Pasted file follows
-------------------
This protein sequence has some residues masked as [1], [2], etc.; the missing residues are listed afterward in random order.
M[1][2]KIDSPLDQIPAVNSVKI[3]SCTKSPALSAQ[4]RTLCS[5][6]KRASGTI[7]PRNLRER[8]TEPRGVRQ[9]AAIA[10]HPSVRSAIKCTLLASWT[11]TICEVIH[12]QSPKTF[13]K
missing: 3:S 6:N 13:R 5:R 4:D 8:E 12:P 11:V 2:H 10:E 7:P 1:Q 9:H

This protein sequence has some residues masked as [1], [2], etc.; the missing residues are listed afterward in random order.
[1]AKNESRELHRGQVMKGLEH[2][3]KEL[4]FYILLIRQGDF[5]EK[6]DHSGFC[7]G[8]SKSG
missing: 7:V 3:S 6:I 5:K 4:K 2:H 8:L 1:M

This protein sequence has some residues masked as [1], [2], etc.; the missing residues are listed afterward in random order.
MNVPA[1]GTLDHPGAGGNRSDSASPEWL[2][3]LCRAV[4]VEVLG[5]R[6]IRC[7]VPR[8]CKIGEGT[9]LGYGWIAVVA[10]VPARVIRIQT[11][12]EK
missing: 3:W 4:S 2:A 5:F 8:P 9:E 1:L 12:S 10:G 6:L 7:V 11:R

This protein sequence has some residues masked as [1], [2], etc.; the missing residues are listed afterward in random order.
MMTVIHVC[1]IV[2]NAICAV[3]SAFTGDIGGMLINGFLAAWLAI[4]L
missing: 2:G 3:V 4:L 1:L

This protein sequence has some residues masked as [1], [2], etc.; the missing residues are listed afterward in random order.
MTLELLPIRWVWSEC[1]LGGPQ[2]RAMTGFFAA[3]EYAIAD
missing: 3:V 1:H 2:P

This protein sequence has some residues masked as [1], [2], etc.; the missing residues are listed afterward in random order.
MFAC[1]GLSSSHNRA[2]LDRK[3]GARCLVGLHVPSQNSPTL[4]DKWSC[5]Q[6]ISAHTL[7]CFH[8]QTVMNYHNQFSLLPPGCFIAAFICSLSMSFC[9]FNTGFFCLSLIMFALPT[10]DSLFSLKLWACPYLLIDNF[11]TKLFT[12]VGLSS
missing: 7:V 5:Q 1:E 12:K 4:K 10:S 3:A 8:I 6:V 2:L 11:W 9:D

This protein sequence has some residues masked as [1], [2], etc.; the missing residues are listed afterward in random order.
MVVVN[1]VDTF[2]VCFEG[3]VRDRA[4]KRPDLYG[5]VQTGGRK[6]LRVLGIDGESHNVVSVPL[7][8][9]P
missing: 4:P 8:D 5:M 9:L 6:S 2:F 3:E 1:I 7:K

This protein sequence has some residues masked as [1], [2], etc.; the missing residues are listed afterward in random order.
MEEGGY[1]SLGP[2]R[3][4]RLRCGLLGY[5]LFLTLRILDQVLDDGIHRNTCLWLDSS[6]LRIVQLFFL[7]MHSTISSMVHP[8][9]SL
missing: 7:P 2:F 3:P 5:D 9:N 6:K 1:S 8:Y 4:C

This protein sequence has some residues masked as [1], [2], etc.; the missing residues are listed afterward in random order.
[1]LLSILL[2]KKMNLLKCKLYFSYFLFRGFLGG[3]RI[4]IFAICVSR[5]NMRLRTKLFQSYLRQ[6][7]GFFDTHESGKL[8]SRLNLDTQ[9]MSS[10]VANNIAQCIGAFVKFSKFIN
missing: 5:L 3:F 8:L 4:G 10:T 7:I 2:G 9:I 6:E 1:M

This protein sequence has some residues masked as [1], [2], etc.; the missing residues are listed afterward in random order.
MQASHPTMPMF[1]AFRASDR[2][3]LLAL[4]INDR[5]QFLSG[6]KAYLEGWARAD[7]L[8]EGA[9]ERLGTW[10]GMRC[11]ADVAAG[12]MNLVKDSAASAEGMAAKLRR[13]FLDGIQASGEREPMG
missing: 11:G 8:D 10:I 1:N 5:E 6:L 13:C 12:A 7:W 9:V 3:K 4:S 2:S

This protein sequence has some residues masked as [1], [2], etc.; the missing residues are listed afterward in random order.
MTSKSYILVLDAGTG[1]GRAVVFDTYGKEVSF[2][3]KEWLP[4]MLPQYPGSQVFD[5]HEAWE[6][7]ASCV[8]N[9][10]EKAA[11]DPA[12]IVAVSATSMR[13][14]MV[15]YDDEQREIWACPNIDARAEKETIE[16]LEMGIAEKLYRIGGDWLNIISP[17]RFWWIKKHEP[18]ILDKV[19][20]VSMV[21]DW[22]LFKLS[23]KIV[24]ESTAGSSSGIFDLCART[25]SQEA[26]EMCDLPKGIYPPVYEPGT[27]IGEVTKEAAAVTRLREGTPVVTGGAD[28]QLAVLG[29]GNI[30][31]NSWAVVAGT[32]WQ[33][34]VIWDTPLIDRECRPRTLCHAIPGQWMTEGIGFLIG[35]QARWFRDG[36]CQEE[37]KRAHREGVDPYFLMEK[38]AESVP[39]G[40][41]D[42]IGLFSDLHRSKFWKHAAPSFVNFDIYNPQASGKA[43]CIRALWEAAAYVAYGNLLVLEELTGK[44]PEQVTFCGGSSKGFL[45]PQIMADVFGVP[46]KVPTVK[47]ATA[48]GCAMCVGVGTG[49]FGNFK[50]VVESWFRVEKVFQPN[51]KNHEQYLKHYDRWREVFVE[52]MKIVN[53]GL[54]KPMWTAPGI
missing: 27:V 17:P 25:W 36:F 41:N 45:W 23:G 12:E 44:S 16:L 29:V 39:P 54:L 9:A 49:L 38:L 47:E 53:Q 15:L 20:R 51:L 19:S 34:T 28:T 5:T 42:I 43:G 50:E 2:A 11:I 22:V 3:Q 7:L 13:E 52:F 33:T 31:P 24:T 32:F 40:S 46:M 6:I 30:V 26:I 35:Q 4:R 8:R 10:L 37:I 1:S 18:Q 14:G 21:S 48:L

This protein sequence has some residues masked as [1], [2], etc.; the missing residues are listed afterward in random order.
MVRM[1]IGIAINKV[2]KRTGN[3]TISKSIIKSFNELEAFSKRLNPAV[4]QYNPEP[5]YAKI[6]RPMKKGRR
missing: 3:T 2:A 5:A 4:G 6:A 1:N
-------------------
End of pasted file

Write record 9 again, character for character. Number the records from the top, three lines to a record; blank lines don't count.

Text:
This protein sequence has some residues masked as [1], [2], etc.; the missing residues are listed afterward in random order.
[1]LLSILL[2]KKMNLLKCKLYFSYFLFRGFLGG[3]RI[4]IFAICVSR[5]NMRLRTKLFQSYLRQ[6][7]GFFDTHESGKL[8]SRLNLDTQ[9]MSS[10]VANNIAQCIGAFVKFSKFIN
missing: 5:L 3:F 8:L 4:G 10:T 7:I 2:G 9:I 6:E 1:M